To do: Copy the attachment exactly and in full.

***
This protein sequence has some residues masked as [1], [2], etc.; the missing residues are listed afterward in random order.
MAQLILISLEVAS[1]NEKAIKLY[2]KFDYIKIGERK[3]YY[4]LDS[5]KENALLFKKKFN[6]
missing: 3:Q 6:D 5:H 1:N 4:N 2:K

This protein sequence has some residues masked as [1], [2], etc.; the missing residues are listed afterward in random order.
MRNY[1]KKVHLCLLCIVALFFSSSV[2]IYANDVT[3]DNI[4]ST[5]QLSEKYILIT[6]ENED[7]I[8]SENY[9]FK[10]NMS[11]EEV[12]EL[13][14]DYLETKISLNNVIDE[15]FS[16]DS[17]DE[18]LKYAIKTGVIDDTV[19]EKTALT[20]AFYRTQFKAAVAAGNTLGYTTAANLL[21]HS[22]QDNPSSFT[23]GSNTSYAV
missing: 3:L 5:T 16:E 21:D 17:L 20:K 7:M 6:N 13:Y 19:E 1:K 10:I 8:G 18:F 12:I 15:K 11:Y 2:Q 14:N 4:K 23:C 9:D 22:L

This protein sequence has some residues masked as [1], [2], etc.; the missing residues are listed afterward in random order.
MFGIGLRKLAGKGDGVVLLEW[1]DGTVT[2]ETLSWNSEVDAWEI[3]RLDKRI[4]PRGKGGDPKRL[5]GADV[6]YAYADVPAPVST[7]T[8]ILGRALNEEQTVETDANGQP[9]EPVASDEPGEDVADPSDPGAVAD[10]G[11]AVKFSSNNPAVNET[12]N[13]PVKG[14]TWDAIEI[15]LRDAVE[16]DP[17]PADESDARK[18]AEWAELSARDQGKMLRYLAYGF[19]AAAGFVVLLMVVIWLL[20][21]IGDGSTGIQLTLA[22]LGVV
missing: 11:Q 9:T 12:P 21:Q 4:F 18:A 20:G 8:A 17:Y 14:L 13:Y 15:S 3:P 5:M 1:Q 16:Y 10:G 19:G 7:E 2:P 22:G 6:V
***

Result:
This protein sequence has some residues masked as [1], [2], etc.; the missing residues are listed afterward in random order.
MAQLILISLEVAS[1]NEKAIKLY[2]KFDYIKIGERK[3]YY[4]LDS[5]KENALLFKKKFN[6]
missing: 3:Q 6:D 5:H 1:N 4:N 2:K

This protein sequence has some residues masked as [1], [2], etc.; the missing residues are listed afterward in random order.
MRNY[1]KKVHLCLLCIVALFFSSSV[2]IYANDVT[3]DNI[4]ST[5]QLSEKYILIT[6]ENED[7]I[8]SENY[9]FK[10]NMS[11]EEV[12]EL[13][14]DYLETKISLNNVIDE[15]FS[16]DS[17]DE[18]LKYAIKTGVIDDTV[19]EKTALT[20]AFYRTQFKAAVAAGNTLGYTTAANLL[21]HS[22]QDNPSSFT[23]GSNTSYAV
missing: 3:L 5:T 16:E 21:D 17:L 20:K 7:M 6:N 13:Y 19:E 1:K 10:I 8:G 18:F 12:I 15:K 11:Y 2:Q 14:N 4:K 23:C 9:D 22:L

This protein sequence has some residues masked as [1], [2], etc.; the missing residues are listed afterward in random order.
MFGIGLRKLAGKGDGVVLLEW[1]DGTVT[2]ETLSWNSEVDAWEI[3]RLDKRI[4]PRGKGGDPKRL[5]GADV[6]YAYADVPAPVST[7]T[8]ILGRALNEEQTVETDANGQP[9]EPVASDEPGEDVADPSDPGAVAD[10]G[11]AVKFSSNNPAVNET[12]N[13]PVKG[14]TWDAIEI[15]LRDAVE[16]DP[17]PADESDARK[18]AEWAELSARDQGKMLRYLAYGF[19]AAAGFVVLLMVVIWLL[20][21]IGDGSTGIQLTLA[22]LGVV
missing: 11:Q 9:T 12:P 21:Q 4:F 18:A 20:G 8:A 17:Y 14:L 13:Y 15:S 3:P 5:M 1:Q 16:Y 10:G 19:G 7:E 2:P 22:G 6:V